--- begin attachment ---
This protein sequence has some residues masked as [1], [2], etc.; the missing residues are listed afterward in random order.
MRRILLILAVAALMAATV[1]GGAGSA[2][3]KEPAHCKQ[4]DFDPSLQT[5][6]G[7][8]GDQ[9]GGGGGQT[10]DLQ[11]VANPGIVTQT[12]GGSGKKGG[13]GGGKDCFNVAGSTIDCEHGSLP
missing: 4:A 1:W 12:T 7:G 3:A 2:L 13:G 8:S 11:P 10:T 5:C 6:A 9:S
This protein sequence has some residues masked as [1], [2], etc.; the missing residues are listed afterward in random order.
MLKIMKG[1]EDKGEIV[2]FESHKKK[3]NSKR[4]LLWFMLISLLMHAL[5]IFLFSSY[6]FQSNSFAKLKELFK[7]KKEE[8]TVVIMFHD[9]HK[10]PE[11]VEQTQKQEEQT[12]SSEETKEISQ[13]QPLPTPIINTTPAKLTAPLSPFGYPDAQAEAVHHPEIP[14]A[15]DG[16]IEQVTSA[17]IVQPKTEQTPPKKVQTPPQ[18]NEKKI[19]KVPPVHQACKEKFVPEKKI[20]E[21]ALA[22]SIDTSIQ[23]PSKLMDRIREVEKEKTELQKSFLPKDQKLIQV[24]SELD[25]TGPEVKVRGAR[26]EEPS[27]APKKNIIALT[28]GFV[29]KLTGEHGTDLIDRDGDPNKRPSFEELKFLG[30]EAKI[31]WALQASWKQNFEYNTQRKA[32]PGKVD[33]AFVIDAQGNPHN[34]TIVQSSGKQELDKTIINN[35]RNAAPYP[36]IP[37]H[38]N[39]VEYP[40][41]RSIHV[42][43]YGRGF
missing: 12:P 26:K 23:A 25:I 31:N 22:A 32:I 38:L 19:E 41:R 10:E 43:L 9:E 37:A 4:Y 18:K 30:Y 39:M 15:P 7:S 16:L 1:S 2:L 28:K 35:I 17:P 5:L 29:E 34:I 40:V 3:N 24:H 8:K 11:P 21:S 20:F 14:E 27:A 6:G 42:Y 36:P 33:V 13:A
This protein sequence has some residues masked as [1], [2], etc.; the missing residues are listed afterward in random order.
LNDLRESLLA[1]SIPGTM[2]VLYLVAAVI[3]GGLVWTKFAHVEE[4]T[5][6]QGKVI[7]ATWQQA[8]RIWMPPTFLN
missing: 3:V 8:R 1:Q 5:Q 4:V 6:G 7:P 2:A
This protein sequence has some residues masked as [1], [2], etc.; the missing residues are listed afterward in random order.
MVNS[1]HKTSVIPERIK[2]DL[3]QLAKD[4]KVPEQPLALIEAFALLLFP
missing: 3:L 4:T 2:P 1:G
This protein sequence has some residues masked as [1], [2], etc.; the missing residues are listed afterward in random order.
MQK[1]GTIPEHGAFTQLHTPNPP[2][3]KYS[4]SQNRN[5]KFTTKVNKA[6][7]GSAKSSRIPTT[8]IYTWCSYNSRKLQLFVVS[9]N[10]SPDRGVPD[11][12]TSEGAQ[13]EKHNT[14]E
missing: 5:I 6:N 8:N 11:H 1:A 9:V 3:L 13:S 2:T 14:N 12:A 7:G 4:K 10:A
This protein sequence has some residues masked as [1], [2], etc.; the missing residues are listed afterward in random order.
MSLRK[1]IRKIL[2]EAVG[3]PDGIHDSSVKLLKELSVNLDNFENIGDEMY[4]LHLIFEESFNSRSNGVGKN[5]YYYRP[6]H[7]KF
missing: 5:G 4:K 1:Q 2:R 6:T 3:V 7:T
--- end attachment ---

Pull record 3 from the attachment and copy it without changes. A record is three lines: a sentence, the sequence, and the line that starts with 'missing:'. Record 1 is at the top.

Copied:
This protein sequence has some residues masked as [1], [2], etc.; the missing residues are listed afterward in random order.
LNDLRESLLA[1]SIPGTM[2]VLYLVAAVI[3]GGLVWTKFAHVEE[4]T[5][6]QGKVI[7]ATWQQA[8]RIWMPPTFLN
missing: 3:V 8:R 1:Q 5:Q 4:V 6:G 7:P 2:A